Oil Pastel Impressionism

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					                            Oil Pastel Impressionism

Ohio Standards:
  -Explain the relationship of a selected work of art to the time period in which it
  was created.
  - Describe sources visual artists use to generate ideas for artworks.
  - Explain how choice of media and style contribute to the meaning of a
      work.


Background: The history of modern art begins with Impressionism, a movement
founded in Paris as an opposition to the rigid traditions favored by art schools.
The Impressionist style of painting emphasized loose imagery rather than finely
delineated pictures. The artists of the movement worked mostly outdoors and
strived to capture the variations of light at differing times throughout the day.
Their color palettes were colorful and they rarely used blacks or grays. Subject
matter was most often landscape or scenes from daily life. Impressionists were
interested in the use of color, tone, and texture in order to objectively record
nature. They emphasized sunlight, shadows, and direct and reflected light. In
order to produce vibrant colors, they applied short brush strokes of contrasting
colors to the canvas, rather than mixing hues on a palette. The Impressionist
approach was avant-garde and revolutionary, and not interested in telling stories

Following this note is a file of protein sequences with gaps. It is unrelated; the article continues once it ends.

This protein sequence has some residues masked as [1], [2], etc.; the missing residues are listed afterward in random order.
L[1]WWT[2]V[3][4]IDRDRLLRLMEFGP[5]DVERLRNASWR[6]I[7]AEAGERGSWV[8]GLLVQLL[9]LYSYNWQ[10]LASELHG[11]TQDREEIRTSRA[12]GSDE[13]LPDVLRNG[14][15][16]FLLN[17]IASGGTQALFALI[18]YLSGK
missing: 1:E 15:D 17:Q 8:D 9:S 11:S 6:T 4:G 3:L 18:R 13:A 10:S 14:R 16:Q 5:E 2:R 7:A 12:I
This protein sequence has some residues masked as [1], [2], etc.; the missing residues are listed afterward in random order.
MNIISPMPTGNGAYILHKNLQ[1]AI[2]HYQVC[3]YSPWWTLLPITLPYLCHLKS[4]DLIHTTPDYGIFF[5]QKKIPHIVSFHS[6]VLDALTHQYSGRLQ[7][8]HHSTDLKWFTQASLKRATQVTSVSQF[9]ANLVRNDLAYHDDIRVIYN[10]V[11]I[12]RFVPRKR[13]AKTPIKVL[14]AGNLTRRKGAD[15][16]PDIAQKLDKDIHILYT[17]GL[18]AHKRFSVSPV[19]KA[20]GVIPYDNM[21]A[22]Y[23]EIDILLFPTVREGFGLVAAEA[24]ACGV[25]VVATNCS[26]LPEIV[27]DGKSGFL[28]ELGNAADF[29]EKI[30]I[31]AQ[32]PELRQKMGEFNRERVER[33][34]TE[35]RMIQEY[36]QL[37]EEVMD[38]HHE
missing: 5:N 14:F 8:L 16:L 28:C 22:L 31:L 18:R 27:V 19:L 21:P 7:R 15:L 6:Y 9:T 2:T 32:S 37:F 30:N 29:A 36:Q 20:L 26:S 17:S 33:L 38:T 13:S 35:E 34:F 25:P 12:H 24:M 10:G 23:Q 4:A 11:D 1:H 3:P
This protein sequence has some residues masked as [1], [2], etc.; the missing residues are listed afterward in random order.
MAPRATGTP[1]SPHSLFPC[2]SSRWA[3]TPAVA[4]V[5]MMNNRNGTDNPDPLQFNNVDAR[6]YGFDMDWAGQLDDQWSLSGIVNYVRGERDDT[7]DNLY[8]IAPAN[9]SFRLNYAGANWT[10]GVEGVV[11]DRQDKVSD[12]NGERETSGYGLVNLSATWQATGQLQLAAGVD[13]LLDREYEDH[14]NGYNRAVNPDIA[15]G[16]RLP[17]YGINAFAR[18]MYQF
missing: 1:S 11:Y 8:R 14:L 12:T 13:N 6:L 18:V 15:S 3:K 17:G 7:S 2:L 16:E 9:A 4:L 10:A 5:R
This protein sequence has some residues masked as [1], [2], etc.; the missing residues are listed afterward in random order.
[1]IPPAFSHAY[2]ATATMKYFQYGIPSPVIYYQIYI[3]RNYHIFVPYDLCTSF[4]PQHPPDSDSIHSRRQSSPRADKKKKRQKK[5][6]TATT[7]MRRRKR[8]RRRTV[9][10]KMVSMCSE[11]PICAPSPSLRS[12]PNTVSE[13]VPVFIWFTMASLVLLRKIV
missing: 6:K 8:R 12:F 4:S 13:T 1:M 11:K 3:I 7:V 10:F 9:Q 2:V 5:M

and painting morals of the academic painters. Three things helped to bring about
the Impressionist style; 1) Painters did not want to be like realist photographers,
2) new technology of paint in tubes allowed more outdoor work, and 3) painters
were influenced by the flat quality of Japanese prints.

Materials: Gray paper, masking tape, oil pastels, watercolor paints, landscape
examples.

Procedure: Choose a magazine landscape to work from. It should have a lot of
color and very little, if any, black. No silhouettes. Tape the edges of the paper to
make an even border. Paint a background with watercolor. Do not try to paint the
scene, but just get color in the background. Blend oil pastels by drawing on top of
another color, not by rubbing with your fingers. Start the oil pastels with the
farthest parts of the scene and the shadows. Work toward the front (as if you
were standing and looking at the scene) and the lightest parts. Every area should
have at least three colors blended.

Evaluation:
   - Is there an obvious use of a resource?
   - Are there Impressionist style brush strokes?
   - Does the work represent the photo?
   - Is there a knowledge of color mixing, intensity colors in the shadows?
   - Are there at least three colors in every area?

				
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posted:5/31/2011
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